Date: Oct 19th, 2005 8:27:06 am - Subscribe
It seems every day we add something to our to-do lists; something that we want to do, be it now, in the near future, or in the distant future. Such items include you know, grocery shopping, tattoo inking, body piercing, or hell, even bunjee jumping. Or for some of us more southern, rural, or family oriented people, it's marriage and children (as opposed to career oriented, not necessarily southern or rural--but typically urban life is associated with careers and is the antithesis of baby-making, although the process I hear is still in full effect).
These are all lofty, attainable, sometimes routine (and some not) goals that we all have at the back of our mind at some point in our lives, even if you aren't a "typical" goal setter/to-do list maker. My question, however, is this:
Have we become so pre-occupied with life's daily occurences, our careers and our daily routines that we somehow find goals no longer...plausible, realistic achievements? Or has our culture just produced such busy, lazy people that we are incapable of carrying out such endeavors?
Whichever the answer--or even if it's not one that I've thought about--we should do something about it (ironic, huh?). I know that I am guilty of this to-do list writing syndrome all the time! Oh, I want to work out this many times this week, or oh...I'm going to do chores on this day, but it really gets pushed back to a few days later...or oh, I'm going to go grocery shopping and buy all natural foods, but you end up buying frozen pizzas and going out to eat later on that evening...or oh, I'm going to learn to speak German and buy the disk, but never actually use it...and the list goes on.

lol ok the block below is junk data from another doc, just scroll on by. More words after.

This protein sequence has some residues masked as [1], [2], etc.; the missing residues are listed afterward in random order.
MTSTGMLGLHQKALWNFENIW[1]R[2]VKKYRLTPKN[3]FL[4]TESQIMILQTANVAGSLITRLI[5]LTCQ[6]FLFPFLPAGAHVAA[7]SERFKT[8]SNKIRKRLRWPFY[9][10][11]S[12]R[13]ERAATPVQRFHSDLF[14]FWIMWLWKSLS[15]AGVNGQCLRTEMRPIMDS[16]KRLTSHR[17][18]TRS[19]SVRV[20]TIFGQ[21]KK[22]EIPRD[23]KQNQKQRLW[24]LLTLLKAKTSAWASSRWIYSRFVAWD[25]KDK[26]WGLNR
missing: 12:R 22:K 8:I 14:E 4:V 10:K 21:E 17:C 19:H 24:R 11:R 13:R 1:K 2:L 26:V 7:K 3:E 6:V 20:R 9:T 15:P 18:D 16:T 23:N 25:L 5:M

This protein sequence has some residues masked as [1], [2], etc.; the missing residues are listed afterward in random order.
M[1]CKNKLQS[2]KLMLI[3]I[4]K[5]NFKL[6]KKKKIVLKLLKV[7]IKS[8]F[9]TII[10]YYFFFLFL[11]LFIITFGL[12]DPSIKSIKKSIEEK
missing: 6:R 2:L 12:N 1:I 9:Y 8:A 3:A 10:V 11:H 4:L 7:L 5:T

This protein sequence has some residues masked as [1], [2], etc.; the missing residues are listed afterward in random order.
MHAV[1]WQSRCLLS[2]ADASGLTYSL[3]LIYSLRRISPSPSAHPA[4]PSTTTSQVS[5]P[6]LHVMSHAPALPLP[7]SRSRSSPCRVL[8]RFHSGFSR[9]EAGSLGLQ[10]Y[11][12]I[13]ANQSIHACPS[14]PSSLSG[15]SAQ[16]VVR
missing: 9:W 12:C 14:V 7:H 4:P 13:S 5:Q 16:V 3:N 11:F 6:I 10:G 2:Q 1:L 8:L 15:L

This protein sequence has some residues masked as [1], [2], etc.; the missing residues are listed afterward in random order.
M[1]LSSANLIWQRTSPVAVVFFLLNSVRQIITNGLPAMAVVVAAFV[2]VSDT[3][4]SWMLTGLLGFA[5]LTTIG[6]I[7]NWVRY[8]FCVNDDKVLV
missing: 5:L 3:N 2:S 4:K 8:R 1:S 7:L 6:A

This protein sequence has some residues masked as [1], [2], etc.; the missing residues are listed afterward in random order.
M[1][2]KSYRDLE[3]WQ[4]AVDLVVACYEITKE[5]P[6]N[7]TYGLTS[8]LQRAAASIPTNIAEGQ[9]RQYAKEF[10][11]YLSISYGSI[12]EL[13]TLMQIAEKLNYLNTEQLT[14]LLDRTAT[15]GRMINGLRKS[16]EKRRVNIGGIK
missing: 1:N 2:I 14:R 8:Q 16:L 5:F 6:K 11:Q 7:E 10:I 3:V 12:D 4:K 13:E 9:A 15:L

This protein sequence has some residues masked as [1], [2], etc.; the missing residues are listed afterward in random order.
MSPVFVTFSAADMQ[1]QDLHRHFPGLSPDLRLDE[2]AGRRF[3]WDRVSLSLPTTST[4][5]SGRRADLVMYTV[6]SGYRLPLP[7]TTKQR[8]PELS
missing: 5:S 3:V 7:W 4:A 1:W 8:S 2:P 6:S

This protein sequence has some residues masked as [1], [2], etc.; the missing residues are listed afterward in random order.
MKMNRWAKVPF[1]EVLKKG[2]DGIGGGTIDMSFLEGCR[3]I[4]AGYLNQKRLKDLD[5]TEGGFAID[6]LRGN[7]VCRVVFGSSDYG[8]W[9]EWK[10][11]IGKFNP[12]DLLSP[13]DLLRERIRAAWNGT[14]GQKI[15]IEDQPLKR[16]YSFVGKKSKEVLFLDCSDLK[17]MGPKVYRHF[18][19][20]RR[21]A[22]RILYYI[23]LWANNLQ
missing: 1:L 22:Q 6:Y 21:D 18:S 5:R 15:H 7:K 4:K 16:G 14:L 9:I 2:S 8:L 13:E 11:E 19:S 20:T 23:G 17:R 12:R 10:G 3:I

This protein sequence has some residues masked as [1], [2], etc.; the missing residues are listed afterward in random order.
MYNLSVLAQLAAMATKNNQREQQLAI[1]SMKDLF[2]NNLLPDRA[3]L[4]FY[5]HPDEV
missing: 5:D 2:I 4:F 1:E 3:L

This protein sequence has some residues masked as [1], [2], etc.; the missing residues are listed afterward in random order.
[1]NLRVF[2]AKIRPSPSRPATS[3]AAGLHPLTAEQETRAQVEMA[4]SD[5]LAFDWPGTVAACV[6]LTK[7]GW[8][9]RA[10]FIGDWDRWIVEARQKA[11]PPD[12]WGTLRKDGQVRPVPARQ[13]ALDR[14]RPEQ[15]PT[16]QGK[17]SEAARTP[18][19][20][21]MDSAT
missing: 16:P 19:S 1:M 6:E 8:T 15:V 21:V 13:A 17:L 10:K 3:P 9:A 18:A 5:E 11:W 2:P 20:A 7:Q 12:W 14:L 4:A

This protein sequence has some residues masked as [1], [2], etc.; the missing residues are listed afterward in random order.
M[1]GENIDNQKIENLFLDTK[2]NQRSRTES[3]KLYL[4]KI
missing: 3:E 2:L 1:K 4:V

But how do we change? How do we change the perspective that has washed over our culture? All that we seem concerned about lately is work and being successful. It's almost to the point that I think we sometimes can't even fully achieve what we set out to do in our personal relationships, careers, and in life.
I guess there's not much to do. We could add it to the to-do list, but let's be honest--it won't get done. Everything is nicer in theory. I wish I had my own little Buddha to belly rub for all of the answers.
The moral of the story, I guess, is to try and be more realistic when it comes to things you want to do. And if you really want to do them, you must forge past the forces inside of our measely horrific American mindsets to overcome and achieve. Don't settle...don't be subdued. Fight the man! We will rock on!
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